Diabetes groups call for radical rethink of regulation governing insulin pumps
The European Association for the Study of Diabetes and the American Diabetes Association have questioned the safety of insulin pumps and call for a standardised approach to regulation across countries.
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Diabetes groups have called for a review of how insulin pumps are approved for use and monitored once on the market, citing serious safety gaps in the current pre- and post-market regulatory systems of both the United States and the EU.
The European Association for the Study of Diabetes (EASD) and the American Diabetes Association (ADA) published a position statement on 16 March 2015, setting out healthcare-wide recommendations for “stimulating the adoption of a more rigorous, standardised and transparent approach to safety”. Better averting, recording and responding to device failures and user errors, they believe, would improve medical technology development and access, as well as therapy strategies.
The work by the ADA/EASD Diabetes Technology Working Group is the outcome of a one-and-a-half year study of current standards, regulatory regimes and research needs related to insulin pump therapy.
The US Food and Drug Administration (FDA) classifies insulin pumps as Class II (moderate risk) devices, or Class III (higher risk) if fitted with integrated continuous glucose monitors. Class III devices require premarket approval (PMA) to evaluate safety and effectiveness of clinical trial data, but Class II devices generally only require manufacturers to perform small “human factor” studies. In the EU, insulin pumps (Class IIb) are subject to a “lower level of safeguard, thereby posing a significant risk of harm being distributed in the market place”.
In terms of post-market surveillance, the difference between the two systems is that the FDA requires manufacturers to report and analyse adverse events involving any type of medical device, whereas such post-market evaluations are delegated to the national competent authorities (NCAs) in the EU. Crucially for the ADA/EASD, neither system obliges manufacturers to conduct ‘real-life’ follow-up studies.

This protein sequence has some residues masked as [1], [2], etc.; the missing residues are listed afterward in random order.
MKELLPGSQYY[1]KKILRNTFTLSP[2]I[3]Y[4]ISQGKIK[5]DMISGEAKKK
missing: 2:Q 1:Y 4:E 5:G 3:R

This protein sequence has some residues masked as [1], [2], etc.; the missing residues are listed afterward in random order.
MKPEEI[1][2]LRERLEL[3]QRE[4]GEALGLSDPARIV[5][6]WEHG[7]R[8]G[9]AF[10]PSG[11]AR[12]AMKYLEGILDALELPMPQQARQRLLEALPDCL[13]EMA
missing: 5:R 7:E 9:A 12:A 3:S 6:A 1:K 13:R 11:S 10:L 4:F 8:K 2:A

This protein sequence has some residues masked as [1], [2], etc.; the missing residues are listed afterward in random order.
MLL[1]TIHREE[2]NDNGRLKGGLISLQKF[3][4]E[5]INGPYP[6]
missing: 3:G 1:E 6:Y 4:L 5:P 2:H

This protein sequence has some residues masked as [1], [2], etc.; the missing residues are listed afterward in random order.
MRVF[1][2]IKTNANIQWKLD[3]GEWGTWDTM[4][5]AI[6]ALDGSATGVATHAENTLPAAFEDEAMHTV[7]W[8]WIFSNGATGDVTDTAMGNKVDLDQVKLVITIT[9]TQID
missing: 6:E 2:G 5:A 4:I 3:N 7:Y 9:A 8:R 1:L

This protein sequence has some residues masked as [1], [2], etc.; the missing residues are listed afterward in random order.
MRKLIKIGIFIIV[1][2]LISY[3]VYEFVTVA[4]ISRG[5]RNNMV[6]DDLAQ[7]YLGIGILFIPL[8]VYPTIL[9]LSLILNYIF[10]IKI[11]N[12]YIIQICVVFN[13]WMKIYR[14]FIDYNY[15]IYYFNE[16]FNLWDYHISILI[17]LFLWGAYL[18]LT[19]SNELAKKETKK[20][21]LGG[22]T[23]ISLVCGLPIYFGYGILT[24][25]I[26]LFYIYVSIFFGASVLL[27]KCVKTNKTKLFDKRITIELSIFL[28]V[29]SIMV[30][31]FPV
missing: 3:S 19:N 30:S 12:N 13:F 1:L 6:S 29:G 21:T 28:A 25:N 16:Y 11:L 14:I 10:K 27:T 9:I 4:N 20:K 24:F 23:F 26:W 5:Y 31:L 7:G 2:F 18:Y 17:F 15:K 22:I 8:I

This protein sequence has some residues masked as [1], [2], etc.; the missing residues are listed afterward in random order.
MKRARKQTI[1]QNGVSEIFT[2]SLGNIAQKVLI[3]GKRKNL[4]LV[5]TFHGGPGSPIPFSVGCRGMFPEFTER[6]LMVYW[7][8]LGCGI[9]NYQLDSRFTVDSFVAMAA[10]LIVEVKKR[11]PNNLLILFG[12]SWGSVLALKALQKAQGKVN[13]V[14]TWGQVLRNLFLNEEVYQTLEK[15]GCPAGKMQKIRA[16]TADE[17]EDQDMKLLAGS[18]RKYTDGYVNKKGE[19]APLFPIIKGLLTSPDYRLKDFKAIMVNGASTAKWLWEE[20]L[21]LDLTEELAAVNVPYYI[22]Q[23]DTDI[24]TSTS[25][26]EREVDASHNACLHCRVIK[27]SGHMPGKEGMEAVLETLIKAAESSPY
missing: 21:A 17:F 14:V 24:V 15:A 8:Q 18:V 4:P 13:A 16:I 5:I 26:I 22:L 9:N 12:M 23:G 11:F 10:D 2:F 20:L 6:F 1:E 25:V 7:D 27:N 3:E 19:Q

The other regulatory recommendation concerns the need to establish a single public, fully-searchable international adverse events database, based on the FDA’s MAUDE (manufacturer and user facility device experience) system, which records all adverse events in the United States. The EU equivalent is EUDAMED (European databank on medical devices), but this is only accessible by NCAs and notified bodies, and is not public (hence this study relying only on MAUDE data).
Statement co-author Lutz Heinemann, chief executive officer and partner at Science & Co in Germany, gave an example of the insight good-quality registries can provide on the performance of specific devices: of the 24,000 insulin pump reports considered in the study, Animas pumps accounted for 81%; Roche’s Accu-Chek Spirit for 9.4%; Insulet’s Omnipod, 5.9%; Medtronic’s Minimed, 3.7%; and Tandem’s TSlim, 0.3%. However, in contrast with these figures, Medtronic’s Minimed had a 58% market share (according to SEC 6-K filings, 2012).
But a registry modelled on MAUDE is only a starting point, the authors say. “Technology is evolving rapidly for treating diabetes [and] we need to make sure we have sufficient data about how the devices are working once they hit the market, so that we can support patients by helping them understand how to prevent errors in using them,” says co-author Anne Peters, professor of medicine at the Keck School of Medicine at the University of Southern California.
Citation: The Pharmaceutical Journal DOI: 10.1211/PJ.2015.20068155
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